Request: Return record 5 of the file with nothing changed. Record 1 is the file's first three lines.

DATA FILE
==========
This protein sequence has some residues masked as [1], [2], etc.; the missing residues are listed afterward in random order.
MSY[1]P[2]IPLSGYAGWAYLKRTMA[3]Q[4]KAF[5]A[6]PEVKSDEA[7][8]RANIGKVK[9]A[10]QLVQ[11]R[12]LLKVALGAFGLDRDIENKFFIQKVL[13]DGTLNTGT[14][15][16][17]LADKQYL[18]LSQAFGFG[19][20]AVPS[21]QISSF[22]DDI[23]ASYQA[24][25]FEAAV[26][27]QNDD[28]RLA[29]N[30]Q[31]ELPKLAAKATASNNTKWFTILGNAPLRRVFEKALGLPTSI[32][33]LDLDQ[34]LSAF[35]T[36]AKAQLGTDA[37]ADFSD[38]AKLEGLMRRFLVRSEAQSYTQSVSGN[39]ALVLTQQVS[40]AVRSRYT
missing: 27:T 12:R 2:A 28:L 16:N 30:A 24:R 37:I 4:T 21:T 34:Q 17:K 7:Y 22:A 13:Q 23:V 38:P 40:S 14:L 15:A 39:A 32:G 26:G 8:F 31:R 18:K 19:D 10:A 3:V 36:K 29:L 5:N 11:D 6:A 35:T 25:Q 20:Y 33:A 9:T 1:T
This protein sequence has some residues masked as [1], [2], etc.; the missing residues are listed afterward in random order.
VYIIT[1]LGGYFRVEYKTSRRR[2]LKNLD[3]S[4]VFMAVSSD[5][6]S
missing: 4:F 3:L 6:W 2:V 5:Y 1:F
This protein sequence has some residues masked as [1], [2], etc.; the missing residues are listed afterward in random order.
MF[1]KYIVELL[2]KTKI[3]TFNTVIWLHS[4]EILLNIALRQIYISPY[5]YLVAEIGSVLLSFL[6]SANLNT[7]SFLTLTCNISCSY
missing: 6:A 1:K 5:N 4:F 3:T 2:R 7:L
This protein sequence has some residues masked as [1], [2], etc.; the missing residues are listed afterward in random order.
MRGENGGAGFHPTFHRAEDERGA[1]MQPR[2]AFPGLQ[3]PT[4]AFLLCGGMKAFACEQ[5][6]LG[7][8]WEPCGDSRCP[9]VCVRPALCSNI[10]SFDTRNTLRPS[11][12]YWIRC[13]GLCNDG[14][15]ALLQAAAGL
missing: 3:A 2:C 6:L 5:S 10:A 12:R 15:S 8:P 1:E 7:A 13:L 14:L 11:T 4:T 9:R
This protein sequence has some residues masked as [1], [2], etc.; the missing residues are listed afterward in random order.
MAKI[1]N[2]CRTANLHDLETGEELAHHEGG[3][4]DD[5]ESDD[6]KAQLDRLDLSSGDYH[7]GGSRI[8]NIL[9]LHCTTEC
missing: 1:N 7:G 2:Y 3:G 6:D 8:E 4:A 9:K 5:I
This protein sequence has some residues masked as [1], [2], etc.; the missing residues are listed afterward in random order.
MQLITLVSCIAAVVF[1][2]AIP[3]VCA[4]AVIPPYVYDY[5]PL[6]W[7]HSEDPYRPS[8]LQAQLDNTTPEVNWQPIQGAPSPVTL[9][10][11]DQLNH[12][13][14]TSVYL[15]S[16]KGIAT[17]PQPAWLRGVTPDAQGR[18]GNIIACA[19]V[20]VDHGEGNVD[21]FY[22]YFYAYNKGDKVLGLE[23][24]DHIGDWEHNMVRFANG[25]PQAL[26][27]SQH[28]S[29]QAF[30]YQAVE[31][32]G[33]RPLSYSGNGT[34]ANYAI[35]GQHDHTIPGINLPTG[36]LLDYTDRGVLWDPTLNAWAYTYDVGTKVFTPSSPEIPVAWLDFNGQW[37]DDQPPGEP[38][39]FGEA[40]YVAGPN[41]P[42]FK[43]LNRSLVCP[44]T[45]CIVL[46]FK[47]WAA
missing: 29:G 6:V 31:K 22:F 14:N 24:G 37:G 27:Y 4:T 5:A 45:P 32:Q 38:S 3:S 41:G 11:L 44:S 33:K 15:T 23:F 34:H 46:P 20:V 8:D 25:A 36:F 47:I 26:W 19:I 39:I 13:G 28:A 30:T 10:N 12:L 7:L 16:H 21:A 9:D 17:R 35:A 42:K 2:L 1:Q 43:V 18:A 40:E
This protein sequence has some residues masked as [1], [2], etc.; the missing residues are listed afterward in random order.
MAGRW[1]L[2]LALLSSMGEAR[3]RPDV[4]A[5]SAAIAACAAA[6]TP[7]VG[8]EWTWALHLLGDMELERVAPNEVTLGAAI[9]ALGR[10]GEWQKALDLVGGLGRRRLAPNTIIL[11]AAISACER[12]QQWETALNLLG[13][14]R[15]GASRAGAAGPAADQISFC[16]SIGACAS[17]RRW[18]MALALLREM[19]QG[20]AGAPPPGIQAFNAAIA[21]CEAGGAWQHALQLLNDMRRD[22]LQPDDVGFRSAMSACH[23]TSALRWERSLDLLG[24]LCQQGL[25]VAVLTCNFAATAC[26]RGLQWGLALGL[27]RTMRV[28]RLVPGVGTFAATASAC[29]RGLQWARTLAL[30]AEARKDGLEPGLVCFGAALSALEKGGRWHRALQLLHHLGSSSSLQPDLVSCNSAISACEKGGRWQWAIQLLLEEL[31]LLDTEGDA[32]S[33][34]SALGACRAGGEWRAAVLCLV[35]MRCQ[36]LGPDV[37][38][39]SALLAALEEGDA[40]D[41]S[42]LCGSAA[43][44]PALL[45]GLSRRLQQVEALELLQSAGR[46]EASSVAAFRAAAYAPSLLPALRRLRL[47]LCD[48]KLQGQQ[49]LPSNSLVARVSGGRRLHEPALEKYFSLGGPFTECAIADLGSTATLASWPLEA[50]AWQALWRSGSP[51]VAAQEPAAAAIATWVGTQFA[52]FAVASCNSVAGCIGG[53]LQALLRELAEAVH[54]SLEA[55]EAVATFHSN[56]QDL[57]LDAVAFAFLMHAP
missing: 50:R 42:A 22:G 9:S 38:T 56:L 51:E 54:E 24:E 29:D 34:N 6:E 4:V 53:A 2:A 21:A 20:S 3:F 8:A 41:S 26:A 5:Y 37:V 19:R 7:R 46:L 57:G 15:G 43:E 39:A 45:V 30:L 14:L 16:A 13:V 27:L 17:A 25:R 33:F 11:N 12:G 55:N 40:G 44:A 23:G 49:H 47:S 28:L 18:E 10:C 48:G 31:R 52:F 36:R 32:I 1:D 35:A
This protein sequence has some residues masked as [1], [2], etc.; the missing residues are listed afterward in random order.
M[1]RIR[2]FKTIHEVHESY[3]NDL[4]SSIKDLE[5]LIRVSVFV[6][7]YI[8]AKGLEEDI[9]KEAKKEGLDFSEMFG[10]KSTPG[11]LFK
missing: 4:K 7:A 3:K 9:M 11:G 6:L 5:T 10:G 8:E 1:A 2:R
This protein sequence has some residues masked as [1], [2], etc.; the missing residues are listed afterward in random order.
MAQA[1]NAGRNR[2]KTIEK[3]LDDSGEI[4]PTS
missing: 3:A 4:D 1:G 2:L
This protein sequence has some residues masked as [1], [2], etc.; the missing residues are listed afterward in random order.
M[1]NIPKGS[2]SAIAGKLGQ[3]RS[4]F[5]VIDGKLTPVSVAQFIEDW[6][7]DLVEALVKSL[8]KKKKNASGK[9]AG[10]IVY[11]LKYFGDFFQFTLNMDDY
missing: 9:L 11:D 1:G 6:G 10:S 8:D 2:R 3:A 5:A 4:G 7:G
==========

This protein sequence has some residues masked as [1], [2], etc.; the missing residues are listed afterward in random order.
MAKI[1]N[2]CRTANLHDLETGEELAHHEGG[3][4]DD[5]ESDD[6]KAQLDRLDLSSGDYH[7]GGSRI[8]NIL[9]LHCTTEC
missing: 1:N 7:G 2:Y 3:G 6:D 8:E 4:A 9:K 5:I